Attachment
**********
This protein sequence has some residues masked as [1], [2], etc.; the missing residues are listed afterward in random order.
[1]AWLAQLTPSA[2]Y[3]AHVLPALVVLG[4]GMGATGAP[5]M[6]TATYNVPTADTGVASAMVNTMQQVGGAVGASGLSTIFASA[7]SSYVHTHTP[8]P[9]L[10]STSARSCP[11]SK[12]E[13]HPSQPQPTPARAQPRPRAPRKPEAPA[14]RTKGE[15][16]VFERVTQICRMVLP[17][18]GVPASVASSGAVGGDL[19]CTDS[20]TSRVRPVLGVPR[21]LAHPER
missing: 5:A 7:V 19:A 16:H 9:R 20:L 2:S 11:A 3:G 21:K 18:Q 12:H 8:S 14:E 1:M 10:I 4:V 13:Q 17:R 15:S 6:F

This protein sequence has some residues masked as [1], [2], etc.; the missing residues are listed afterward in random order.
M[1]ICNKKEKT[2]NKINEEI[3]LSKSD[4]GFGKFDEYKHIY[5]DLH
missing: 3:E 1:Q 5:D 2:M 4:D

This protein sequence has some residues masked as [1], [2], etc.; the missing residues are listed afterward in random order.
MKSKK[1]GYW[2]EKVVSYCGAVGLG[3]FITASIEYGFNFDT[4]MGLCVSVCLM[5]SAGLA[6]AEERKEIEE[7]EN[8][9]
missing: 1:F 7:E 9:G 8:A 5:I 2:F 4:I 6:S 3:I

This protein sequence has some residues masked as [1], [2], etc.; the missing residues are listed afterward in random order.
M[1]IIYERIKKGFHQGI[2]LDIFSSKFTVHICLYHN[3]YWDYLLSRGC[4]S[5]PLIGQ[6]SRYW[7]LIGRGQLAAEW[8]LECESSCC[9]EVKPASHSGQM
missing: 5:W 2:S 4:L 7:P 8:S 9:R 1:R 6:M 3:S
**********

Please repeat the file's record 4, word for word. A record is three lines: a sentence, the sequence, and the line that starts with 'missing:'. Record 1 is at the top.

This protein sequence has some residues masked as [1], [2], etc.; the missing residues are listed afterward in random order.
M[1]IIYERIKKGFHQGI[2]LDIFSSKFTVHICLYHN[3]YWDYLLSRGC[4]S[5]PLIGQ[6]SRYW[7]LIGRGQLAAEW[8]LECESSCC[9]EVKPASHSGQM
missing: 5:W 2:S 4:L 7:P 8:S 9:R 1:R 6:M 3:S